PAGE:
Basic (as opposed to liberal or social) democracy is collective and limited self-governance by citizens. It can, under the right conditions, be good for security and material welfare, for the free exercise of constitutive human capacities, and for liberty (positive and negative), political equality, and civic dignity; it requires epistemic diversity but ensures neither full social justice nor universal human rights.

Yi-Ping Ong

External Faculty Fellow

Humanities Center, The Johns Hopkins University

Literary Forms, Philosophical Uses: Existentialism, Realism, and the Novel

Yi-Ping Ong is an assistant professor in the Humanities Center at Johns Hopkins University. Her research focuses on various topics at the intersection of literature and philosophy, reflecting interests in the history and theory of the realist novel and the representation of justice and ethics in contemporary Anglophone literature.

Literary Forms, Philosophical Uses: Existentialism, Realism, and the Novel analyzes the power of literary form to shape the methods and aims of philosophy. Kierkegaard, Nietzsche, Heidegger, Sartre, Beauvoir, and Camus use novelistic modes of representation to reorient philosophical understandings of individual and collective consciousness, agency, and world. By demonstrating that the realist novel engages philosophically rich notions of situation, contingency, temporality, and moral ambiguity in its very form, this book seeks to illuminate aspects of literary realism overlooked by empirical and sociological theories that emphasize its referential dimensions.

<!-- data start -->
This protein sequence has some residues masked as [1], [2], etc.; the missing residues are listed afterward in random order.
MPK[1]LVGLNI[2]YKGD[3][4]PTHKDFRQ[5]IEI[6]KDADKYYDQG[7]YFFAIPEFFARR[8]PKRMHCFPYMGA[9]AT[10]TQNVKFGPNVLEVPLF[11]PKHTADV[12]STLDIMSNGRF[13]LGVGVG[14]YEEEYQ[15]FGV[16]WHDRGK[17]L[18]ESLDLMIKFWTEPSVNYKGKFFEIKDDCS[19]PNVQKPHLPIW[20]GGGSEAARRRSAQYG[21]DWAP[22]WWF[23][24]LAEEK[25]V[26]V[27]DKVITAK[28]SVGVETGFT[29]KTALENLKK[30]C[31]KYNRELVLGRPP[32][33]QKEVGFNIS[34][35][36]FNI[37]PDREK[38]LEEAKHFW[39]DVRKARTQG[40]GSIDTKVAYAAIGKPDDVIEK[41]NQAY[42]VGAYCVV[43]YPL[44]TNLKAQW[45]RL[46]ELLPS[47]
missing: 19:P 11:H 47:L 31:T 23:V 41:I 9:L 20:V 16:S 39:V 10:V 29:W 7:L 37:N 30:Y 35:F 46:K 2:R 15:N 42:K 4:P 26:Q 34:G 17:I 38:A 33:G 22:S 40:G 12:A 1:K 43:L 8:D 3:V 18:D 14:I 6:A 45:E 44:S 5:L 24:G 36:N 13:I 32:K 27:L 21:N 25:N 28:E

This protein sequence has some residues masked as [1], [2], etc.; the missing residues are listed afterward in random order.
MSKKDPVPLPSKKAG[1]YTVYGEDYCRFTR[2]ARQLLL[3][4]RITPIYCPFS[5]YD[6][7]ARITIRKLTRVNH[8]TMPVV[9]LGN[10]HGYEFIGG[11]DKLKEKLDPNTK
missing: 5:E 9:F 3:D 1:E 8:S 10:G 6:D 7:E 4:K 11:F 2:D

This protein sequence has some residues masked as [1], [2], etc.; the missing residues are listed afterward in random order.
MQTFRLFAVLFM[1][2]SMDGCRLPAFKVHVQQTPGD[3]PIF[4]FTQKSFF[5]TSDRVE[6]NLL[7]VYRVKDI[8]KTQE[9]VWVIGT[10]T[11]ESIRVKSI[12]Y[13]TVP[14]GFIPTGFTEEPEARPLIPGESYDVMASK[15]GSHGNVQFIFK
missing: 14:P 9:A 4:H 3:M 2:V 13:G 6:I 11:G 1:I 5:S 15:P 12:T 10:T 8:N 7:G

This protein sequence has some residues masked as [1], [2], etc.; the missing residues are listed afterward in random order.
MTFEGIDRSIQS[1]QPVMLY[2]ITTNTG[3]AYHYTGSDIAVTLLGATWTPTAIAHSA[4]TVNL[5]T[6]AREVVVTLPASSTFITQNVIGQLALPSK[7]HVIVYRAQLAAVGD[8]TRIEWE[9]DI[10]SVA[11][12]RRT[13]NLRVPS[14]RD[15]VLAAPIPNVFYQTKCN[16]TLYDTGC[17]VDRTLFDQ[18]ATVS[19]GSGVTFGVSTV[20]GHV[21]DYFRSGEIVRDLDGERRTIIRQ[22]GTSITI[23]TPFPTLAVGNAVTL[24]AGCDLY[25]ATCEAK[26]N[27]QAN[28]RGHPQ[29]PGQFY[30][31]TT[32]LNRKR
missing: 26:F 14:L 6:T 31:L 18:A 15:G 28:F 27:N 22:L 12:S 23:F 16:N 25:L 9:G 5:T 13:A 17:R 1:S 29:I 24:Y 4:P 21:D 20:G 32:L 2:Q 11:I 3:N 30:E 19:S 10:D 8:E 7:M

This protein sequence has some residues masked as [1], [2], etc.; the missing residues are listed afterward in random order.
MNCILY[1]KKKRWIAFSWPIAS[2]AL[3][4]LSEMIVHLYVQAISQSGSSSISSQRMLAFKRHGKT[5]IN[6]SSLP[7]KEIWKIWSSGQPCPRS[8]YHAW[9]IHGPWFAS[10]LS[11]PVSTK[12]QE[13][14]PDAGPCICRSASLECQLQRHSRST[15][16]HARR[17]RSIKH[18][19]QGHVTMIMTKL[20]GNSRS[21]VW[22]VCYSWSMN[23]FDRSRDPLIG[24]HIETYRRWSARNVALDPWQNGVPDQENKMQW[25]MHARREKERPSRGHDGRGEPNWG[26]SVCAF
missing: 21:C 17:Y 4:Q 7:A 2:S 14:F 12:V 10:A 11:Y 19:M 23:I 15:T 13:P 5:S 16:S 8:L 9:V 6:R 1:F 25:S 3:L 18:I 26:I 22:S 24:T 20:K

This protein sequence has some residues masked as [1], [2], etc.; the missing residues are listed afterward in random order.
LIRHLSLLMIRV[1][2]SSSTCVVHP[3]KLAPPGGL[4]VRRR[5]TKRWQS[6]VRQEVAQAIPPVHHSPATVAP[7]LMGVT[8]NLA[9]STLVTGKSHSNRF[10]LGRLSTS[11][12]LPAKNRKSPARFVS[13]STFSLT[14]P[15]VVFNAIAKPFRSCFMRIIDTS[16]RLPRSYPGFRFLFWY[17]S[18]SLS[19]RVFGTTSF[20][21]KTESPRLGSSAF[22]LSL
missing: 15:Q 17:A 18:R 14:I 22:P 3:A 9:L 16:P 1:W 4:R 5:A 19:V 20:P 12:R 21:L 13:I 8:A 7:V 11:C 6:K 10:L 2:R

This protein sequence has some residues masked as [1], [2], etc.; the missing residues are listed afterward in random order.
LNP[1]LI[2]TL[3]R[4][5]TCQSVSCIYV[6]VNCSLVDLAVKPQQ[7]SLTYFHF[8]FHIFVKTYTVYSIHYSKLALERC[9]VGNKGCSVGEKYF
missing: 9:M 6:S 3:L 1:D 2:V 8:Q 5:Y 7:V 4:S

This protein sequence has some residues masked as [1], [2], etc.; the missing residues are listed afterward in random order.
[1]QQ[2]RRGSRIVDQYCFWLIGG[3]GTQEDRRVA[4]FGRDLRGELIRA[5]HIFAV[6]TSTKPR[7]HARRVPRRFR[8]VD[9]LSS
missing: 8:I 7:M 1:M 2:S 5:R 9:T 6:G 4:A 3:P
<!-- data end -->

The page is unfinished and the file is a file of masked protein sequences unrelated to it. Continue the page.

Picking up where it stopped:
Benjamin Paloff

External Faculty Fellow

Department of Slavic Languages and Literatures, University of Michigan, Ann Arbor

Worlds Apart: Real-Life Fictions of Concentration Camps, Gulags, and Besieged Cities